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Title: Factors affecting larval tick feeding success: host, density and time

item JONES, CAMI - Washington State University
item BRUNNER, JESSE - Washington State University
item Scoles, Glen
item OWEN, JEB - Washington State University

Submitted to: Parasites & Vectors
Publication Type: Peer Reviewed Journal
Publication Acceptance Date: 6/12/2015
Publication Date: 6/24/2015
Citation: Jones, C.R., Brunner, J.L., Scoles, G.A., Owen, J.P. 2015. Factors affecting larval tick feeding success: host, density and time. Parasites & Vectors. doi: 10.1186/s13071-015-0955-6.

Interpretive Summary: Transmission of vector-borne pathogens is strongly affected by arthropod abundance; greater vector densities increase biting rate, which increase the risk of transmission. In addition, for most blood-feeding arthropods the blood meal is necessary to support development and reproduction. This intimately links blood-feeding success to tick population dynamics and thus pathogen transmission dynamics. Many factors can influence the feeding success of ticks and other ectoparasites, yet it remains unclear whether host and tick characteristics (prior exposure to ticks, age of the host and tick, density of the tick) are equally important, or if they affect blood feeding success. Here we ask how blood-feeding success changes with the age and prior exposure of the host, and with the tick’s age and density. We used a naturally occurring host-ectoparasite association between the Rocky Mountain wood tick (RMWT) and deer mice. Our data reveal that tick density, prior infestation of the host, host age and tick age will each affect the blood feeding success of larval RMWTs. Ecologically these data suggest that the biotic factors driving feeding success of RMWT larvae could be (i) the ratio of naïve versus tick-infested hosts in a population, (ii) the density of ticks in the environment, (iii) the ratio of young versus old hosts and (iv) the ages of the larvae at first encounter with a host. Small numbers of larvae that get on an older, naïve host earlier in the season will have a better chance of surviving to the next life-stage. Variation in these relationships may cause changes in tick population dynamics and the probability of pathogen transmission. These data add to the much needed information on biology and ecology of tick larvae, which will improve modeling of tick population dynamics.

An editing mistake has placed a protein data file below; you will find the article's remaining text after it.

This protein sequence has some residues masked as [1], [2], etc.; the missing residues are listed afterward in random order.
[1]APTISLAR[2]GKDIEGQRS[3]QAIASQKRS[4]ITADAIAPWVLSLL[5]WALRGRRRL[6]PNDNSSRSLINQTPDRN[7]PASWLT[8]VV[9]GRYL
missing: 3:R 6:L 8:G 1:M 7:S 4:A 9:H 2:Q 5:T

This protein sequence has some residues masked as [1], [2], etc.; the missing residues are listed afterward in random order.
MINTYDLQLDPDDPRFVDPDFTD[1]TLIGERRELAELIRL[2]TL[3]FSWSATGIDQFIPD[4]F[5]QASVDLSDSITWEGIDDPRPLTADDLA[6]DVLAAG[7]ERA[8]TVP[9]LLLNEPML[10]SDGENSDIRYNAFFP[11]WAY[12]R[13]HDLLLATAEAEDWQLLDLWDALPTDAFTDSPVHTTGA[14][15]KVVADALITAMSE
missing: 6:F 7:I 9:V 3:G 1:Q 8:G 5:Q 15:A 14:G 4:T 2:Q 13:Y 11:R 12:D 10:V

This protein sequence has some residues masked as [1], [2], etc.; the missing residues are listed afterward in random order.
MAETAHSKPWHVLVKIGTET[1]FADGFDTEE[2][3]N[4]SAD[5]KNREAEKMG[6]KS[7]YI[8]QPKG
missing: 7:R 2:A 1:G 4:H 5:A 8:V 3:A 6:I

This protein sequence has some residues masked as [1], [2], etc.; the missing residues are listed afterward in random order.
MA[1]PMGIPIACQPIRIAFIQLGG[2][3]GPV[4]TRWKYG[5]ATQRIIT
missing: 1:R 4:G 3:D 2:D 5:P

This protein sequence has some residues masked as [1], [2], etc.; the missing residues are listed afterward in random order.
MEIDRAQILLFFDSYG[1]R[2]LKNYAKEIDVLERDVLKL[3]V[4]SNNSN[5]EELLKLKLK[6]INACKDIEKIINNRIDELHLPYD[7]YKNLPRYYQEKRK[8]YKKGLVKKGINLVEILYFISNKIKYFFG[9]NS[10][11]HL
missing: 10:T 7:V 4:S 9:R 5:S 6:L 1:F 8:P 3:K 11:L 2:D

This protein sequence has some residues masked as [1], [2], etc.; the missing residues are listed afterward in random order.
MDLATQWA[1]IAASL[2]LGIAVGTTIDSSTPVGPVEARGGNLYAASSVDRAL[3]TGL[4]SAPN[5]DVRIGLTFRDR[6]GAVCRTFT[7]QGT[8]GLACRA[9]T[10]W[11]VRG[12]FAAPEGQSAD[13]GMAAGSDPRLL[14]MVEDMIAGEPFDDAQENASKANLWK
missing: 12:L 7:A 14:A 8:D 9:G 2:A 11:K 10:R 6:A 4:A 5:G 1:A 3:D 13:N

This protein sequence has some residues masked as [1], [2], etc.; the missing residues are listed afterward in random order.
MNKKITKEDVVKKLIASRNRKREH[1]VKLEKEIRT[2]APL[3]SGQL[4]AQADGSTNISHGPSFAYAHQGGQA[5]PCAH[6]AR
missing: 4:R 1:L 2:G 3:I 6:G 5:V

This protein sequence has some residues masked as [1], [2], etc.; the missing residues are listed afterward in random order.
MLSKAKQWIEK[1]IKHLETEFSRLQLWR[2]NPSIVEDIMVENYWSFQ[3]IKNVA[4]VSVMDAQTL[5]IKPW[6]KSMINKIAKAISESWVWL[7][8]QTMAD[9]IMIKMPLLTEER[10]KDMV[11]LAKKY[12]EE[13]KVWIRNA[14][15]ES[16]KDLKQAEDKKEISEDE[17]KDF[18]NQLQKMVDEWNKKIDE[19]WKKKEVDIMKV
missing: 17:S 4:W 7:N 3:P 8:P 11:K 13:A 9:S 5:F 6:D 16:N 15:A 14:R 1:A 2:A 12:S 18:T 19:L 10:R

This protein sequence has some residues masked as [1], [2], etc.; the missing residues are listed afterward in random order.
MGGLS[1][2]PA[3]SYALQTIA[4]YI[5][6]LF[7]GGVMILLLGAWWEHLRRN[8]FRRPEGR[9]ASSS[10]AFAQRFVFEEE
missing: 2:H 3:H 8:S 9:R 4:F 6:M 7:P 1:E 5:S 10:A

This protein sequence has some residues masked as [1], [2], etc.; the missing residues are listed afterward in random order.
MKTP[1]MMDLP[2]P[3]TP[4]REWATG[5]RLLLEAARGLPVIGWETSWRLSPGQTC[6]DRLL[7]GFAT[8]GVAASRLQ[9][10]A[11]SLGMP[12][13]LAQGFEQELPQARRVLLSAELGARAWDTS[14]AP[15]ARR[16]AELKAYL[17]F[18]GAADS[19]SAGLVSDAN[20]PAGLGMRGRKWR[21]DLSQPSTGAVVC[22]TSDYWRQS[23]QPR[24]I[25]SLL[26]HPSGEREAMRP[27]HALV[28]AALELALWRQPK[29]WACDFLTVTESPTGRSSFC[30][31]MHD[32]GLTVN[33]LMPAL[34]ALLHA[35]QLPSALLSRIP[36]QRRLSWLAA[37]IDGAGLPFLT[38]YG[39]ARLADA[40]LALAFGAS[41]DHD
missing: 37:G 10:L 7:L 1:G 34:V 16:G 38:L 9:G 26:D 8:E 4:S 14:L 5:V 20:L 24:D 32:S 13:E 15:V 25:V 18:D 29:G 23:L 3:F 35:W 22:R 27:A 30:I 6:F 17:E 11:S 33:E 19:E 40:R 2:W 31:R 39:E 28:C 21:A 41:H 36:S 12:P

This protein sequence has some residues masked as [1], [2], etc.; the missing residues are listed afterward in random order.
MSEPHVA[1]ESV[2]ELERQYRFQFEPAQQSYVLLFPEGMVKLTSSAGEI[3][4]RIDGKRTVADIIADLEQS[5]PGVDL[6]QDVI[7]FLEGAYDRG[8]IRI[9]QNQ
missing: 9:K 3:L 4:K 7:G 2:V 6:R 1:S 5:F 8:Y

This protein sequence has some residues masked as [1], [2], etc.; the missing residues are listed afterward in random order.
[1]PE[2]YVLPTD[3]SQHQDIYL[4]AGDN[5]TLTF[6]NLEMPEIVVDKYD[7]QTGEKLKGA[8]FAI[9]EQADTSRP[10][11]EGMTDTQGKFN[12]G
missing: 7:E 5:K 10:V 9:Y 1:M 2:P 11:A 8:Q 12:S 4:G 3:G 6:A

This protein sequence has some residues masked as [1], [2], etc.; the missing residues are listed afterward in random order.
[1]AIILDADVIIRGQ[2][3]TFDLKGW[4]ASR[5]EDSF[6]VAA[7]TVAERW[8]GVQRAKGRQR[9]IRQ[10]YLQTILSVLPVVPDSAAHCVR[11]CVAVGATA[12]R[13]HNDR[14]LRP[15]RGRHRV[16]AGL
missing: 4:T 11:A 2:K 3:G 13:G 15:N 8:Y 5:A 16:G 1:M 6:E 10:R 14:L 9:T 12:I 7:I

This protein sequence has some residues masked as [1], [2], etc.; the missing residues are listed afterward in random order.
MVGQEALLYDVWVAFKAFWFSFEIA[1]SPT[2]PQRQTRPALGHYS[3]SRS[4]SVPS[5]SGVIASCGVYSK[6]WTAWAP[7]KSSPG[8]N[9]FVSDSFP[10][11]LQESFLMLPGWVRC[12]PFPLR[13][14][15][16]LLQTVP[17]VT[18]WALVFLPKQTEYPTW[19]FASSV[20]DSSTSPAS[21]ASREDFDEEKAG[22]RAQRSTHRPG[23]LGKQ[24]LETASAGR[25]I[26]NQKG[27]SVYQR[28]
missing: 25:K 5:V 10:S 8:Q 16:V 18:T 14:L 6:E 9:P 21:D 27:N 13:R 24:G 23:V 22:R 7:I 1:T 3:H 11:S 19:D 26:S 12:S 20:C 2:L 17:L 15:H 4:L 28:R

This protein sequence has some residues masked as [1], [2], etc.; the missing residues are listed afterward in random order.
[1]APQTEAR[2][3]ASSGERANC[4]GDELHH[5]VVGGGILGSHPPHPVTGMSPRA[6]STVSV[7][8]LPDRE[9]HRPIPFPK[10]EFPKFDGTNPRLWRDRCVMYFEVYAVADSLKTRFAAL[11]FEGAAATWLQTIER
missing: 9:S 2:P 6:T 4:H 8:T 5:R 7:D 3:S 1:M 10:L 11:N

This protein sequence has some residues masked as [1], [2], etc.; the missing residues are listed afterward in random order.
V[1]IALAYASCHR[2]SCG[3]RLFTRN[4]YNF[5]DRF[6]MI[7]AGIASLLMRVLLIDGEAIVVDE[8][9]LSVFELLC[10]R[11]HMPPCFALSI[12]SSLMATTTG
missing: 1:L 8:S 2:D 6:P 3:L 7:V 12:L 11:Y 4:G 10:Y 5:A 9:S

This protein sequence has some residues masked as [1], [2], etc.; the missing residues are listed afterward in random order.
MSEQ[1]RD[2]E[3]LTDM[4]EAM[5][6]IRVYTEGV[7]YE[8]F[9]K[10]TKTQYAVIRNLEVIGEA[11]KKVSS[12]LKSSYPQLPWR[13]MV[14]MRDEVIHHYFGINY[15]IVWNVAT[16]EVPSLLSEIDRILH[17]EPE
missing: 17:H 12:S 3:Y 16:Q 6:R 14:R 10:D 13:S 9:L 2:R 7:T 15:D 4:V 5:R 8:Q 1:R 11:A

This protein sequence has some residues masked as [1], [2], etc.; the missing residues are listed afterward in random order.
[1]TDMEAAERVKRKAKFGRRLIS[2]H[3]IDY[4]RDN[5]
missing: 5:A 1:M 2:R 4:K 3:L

Technical Abstract: Background: Ectoparasites rely on blood feeding to sustain activity, support development and produce offspring. Blood feeding is also a route for transmission of diverse vector-borne pathogens. The likelihood of successfully feeding is thus an important aspect of ectoparasite population dynamics and pathogen transmission. Factors that affect blood feeding include ectoparasite density, host defenses and ages of the host and ectoparasites. How these factors interact to affect feeding success is not well understood. Methods: We monitored blood-feeding success of larval Rocky Mountain wood ticks (RMWTs; Dermacentor andersoni) on deer mice (Peromyscus maniculatus) in several experiments to determine how tick density, host defense, and ages of mice and ticks interact to influence feeding success. In the first experiment, tick-naive deer mice were infested with one of several densities of RMWT larvae, while a second cohort of mice were infested with 50 larvae each. Two weeks after ticks dropped off, mice in the first cohort were re-exposed to 50 larvae each and mice in the second cohort were re-exposed to varying densities of larvae. In the second experiment mice of different ages (45-374 days old) were exposed to 50 larvae each. Two weeks later mice were re-exposed to 50 larvae each. We combined data from these and several similar experiments to test the generality of the patterns we observed. Lastly, we tested whether tick feeding success was consistent on individual mice that were challenged on four occasions. Results: Mice acquired resistance such that feeding success declined dramatically from the first to the second infestations. Feeding success also declined with tick density and tick age. Mice, however, became more permissive with age. The sizes of these effects were similar and additive. Surprisingly, the relative resistance or permissiveness of an individual mouse changed among infestations. Conclusions: We predict that larval blood feeding success, and thus development to the nymph stage, will fluctuate due to variation in tick age and density, as well as the age and history of the host. Incorporating these biotic factors into modeling of tick population dynamics may improve predictions of tick-borne pathogen transmission.